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How Do You Pick A Puppy?

by John Rogers Jr.

          Over the years I have heard a lot of advice about picking Beagle puppies.  Some of it was good sound advice and some was just advice. 

          I once had a friend tell me to always pick the one in the litter with the most black on it.  He said the puppy with the most black always makes the best dog. 

          I have also heard, always pick the runt pup.  I never knew what being the smallest had to do with being the best. 

          Years of picking bad puppies has taught me what every Beagle owner should know.  It has to be a good breeding and healthy litter or you don't want to pick any from it. 

          A good breeding is only made when the two parents are good dogs from a long line of good dogs.  Just breeding dogs to raise puppies creates a few good dogs just by dumb luck.  Picking that good puppy from a litter like this takes even more dumb luck. 

          It always helps to have a pattern to go by.  If this breeding has been done before find out all you can about all the puppies it produced.  

          You will not be able to do that if this a first time breeding of these two dogs.  Researching dogs from breedings between the two bloodlines involved is very helpful if available. 

          After doing all your homework and are satisfied this litter should have a good percentage of the type puppy you want you are almost ready. 

          Next thing to consider is health.  No one would want to spend their money on an unhealthy puppy.  Consider not just the health of the puppy you like, but all the puppies.  If one puppy appears to be sickly will the one you pick be sick in a few days, too. 

          Look at all the dogs on the premises.  If all are healthy and well cared for, you can feel a little more secure in your decision to buy a puppy here. 

          Birth defects are another thing to consider.  Some bloodlines have a high percentage of puppies with crooked tails, overbites, underbites and crooked legs. 

          If you are planning to use your puppy for breeding someday any defects known to that bloodline will be of great concern to you.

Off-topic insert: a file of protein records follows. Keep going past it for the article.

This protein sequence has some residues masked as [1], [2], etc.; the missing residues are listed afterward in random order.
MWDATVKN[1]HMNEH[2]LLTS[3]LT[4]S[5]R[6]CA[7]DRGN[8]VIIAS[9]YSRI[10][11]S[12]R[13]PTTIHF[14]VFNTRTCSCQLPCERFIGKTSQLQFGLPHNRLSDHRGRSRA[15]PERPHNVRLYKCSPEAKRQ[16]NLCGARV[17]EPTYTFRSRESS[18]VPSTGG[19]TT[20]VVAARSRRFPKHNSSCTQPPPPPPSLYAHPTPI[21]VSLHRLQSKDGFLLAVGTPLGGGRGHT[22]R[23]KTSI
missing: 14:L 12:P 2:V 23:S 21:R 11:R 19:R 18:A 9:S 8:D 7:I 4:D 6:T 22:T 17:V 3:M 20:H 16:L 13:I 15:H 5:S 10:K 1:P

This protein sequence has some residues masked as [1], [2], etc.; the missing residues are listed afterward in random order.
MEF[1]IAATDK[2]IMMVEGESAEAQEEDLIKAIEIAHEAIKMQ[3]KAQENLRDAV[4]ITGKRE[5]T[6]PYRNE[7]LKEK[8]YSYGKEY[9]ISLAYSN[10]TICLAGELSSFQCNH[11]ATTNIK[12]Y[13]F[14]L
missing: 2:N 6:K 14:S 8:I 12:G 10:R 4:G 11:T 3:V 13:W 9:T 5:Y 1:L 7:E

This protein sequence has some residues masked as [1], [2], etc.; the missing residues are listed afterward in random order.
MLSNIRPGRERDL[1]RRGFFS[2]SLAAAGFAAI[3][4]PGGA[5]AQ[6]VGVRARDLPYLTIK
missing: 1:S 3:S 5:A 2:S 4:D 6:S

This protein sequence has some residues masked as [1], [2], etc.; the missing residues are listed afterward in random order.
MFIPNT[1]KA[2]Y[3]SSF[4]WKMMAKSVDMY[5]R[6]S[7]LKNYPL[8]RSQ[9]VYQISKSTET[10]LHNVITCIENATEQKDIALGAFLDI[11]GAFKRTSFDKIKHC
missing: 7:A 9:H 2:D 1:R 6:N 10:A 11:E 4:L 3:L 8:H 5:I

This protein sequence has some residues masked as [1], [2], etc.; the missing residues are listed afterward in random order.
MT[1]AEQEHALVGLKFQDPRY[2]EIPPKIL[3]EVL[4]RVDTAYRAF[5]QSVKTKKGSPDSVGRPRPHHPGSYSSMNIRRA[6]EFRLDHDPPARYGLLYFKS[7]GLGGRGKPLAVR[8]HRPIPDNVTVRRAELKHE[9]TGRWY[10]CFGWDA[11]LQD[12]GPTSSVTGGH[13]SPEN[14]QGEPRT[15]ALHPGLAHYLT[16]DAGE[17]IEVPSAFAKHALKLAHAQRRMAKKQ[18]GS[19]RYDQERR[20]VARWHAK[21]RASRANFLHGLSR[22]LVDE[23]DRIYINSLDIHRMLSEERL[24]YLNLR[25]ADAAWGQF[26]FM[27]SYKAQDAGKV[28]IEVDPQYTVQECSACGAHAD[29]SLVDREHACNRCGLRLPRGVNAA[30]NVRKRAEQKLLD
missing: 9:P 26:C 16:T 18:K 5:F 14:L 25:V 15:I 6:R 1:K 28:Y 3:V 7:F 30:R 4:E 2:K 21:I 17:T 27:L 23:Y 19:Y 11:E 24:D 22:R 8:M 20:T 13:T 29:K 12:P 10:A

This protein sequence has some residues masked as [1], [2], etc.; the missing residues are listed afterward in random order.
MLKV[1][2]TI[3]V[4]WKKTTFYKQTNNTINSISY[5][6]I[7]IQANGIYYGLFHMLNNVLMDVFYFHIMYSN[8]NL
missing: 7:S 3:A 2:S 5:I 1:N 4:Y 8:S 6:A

A dog carrying a gene for a certain defect bred to another dog with the same genes for that defect will likely give you a very high occurrence of that defect in the offspring. 

          I guess the next thing to do now is pick the puppy you like best.  With all the background studying and thinking you still have to pick the puppy you like. 

          I like to get the one with the most controlled energy.  I like a lively puppy not a wild puppy.  I like to get one who is always playful yet, serious about checking out everything around it.  I like to see them use their nose as they explore their surroundings.   

          Shyness is something to be avoided.  I have never had much luck with shy dogs.  I have got some young dogs that were almost wild from not being handled and petted and was able to tame them.  But bred in shyness is sometimes incurable. 

          If you have the patience and are willing to take a chance on a shy puppy it may be the one for you.  Good luck. 

          Decide what you are looking for in a puppy.  Learn all you can about the parents, the bloodline and the breeder.  Study the actions, and looks of the puppies.  Then after all that research take your pick. 

          An "educated guess" would be the way I would describe this method of picking puppies.  With all we know about Beagle puppies, their parents, ancestors and health we still have to guess which one is right for us. 

          If you pick the runt and it has the most black on it, that's fine, too.  It is your puppy.  I have always believed if a dog suits the person who buys its food its a good dog.

Should you have a concern regarding the health of your Beagle(s), you should contact your veterinarian. All information on this site is presented solely for educational and informational purposes and should not, at any time, be considered a substitute for seeking or receiving veterinary care for your Beagle(s).